As she rode an exercise bike to loosen her ankle before practice Tuesday, forward Jarena Harmon drew a chorus of giggles from the Maryland women’s soccer training staff monitoring her.
“I wasn’t very good at taking care of my body,” she said.
Harmon is Maryland’s leading scorer this season, but she hasn’t gotten there without learning a key lesson about staying healthy. The minor ankle injury she suffered during Sunday’s draw against Navy is a reminder of how important it is for Harmon to be mindful of her body.
Last season, Harmon struggled to see the field after injuring her groin in Maryland’s first conference game. Without one of the leading cogs in their offensive attack, the Terps lost eight of their last 11 games and failed to score in their final six matchups.
During the offseason, Harmon set out to make sure that didn’t happen again.
“I am a lot stronger. My core strength is a lot better, my running form is better,” Harmon said. “Every part of being an athlete in the game of soccer is just hard work and focus. In the weight room and at workouts is how I flipped to get my fitness up to par.”
[Read more: Goalkeeper Rachel Egyed lifted Maryland women’s soccer to its first shutout of the year]
Even when she returned from the groin injury down the stretch last season, Harmon was ineffective, which she attributed to a lack of fitness. So from ice baths to stretching, she changed her approach to conditioning and training.
“When you’re exhausted, it’s really hard to focus and be a part of the team,” Harmon said. “Now that I’m more fit, I feel like I’m definitely more prepared.”
[Read more: Maryland women’s soccer opens 2018 with 2-1 win over William & Mary]
In 2016, Harmon’s first year with the Terps after transferring from Pittsburgh, she averaged 77 minutes in 19 games played. Then, she played just 39 minutes per game in 16 contests during her injury-laden 2017 campaign.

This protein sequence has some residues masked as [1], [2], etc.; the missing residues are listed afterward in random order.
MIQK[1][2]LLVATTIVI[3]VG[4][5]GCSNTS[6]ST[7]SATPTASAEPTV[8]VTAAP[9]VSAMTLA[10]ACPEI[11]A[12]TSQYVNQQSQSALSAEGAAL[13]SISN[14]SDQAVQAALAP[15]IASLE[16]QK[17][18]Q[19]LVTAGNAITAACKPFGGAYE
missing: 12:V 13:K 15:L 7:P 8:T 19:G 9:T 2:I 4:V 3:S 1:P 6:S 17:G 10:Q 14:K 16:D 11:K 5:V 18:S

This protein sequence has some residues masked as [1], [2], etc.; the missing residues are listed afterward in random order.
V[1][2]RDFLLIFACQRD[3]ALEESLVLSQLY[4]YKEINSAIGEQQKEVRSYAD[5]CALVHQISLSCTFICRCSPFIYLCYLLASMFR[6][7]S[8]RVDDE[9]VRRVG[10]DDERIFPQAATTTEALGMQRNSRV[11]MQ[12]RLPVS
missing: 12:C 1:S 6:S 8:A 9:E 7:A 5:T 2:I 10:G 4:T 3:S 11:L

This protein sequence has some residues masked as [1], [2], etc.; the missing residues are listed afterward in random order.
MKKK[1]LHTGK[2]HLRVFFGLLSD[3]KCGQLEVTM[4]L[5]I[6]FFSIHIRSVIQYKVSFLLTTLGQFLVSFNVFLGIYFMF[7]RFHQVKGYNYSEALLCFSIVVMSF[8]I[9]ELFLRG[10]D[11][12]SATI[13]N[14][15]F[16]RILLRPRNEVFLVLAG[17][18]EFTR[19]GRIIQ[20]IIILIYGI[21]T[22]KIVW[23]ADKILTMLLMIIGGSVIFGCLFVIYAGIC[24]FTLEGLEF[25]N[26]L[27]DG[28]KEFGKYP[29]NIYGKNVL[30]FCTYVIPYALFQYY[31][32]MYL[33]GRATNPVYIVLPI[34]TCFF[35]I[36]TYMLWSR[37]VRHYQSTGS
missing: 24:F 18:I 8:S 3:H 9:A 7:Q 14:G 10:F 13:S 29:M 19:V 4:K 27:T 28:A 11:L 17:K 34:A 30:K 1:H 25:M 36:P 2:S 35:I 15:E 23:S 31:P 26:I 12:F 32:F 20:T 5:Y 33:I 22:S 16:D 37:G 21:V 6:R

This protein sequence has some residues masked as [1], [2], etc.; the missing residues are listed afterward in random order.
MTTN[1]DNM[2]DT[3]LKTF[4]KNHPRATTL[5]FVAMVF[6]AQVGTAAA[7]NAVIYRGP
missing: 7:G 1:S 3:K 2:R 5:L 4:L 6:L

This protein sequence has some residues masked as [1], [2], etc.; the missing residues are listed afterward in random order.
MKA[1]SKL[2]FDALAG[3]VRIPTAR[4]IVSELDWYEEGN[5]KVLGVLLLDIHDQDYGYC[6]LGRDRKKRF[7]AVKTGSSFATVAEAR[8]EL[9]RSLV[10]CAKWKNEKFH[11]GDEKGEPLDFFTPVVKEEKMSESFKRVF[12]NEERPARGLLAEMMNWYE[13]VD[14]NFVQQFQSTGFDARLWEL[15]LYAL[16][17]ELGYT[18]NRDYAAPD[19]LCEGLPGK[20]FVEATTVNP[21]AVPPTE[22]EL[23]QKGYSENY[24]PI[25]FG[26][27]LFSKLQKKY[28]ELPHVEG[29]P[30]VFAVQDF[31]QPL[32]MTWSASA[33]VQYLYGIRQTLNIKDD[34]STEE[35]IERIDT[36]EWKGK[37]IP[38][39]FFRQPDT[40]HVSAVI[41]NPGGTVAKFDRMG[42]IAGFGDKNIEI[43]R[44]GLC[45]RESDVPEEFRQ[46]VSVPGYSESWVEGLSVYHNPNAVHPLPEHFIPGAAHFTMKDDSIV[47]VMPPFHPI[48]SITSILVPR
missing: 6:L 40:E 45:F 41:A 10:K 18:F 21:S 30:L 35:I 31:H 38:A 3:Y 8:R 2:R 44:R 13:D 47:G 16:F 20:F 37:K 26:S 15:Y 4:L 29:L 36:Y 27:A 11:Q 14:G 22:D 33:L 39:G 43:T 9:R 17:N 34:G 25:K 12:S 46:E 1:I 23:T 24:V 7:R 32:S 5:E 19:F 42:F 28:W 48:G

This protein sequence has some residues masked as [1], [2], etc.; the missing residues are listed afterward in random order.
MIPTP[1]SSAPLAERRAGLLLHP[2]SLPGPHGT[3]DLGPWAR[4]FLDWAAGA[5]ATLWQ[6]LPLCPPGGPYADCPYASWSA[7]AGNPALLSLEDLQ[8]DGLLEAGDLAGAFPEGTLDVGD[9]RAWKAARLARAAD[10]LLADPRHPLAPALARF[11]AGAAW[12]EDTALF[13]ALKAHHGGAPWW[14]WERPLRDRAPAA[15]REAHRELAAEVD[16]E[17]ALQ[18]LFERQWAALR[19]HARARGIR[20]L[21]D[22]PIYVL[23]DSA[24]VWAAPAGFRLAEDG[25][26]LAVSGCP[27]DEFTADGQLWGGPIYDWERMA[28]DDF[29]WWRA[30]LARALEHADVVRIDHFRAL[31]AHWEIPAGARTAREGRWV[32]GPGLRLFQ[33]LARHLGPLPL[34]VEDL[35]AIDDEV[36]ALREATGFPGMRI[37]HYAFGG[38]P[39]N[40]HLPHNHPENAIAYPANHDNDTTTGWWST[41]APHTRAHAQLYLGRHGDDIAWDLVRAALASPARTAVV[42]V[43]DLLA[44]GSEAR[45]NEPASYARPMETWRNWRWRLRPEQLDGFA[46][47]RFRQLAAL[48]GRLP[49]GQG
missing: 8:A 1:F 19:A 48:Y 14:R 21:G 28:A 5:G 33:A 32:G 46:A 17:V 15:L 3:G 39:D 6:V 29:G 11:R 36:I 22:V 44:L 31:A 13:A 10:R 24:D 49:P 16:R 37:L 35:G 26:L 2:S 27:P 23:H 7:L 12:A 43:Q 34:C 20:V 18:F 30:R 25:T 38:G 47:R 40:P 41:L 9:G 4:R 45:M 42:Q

Without Harmon’s steady presence, the team was shut out for 641 consecutive minutes to end the year. Harmon’s return to health, coach Ray Leone said, has been vital to the team’s 2-1-1 start to the season.
“She … brings a great energy to the team,” Leone said. “She’s a big-time player. She played in the ACC and the Big Ten, and has performed well in both of those leagues. So it’s really showing for us on the field this year.”
Harmon has shown the results of her improved fitness, leading the Terps with three goals and six points.
Less than five minutes into the Terps’ season-opening 2-1 victory over William & Mary, Harmon tapped in her first goal of the year and tied her 2017 goal total. In the 88th minute, she doubled that with the game-winner.
Off the field, the Washington, D.C., native is known as a selfless teammate. She is a vocal supporter of Leone’s varied lineups this year, as long as it keeps the team fresh for the end of the season.
“It doesn’t matter if she starts or doesn’t start,” Leone said. “She’s the same person every time, so the second she comes out of the game she’s already helping the next kids that are going to go in.”
Harmon transferred to College Park in 2016 — the year Leone took over the program — and fit in immediately, goalkeeper Rachel Egyed said.
So while Harmon aims to lead the Terps to at least a .500 season for the first time since 2013, the rest of the team is just happy to have her back on the field, regardless of how much she scores.
“Since the day Jarena stepped foot on this campus and became a member of this family, she has brought an indescribable energy, whether it’s on the field or off,” Egyed said. “She’s the kind of teammate that every player dreams of having.”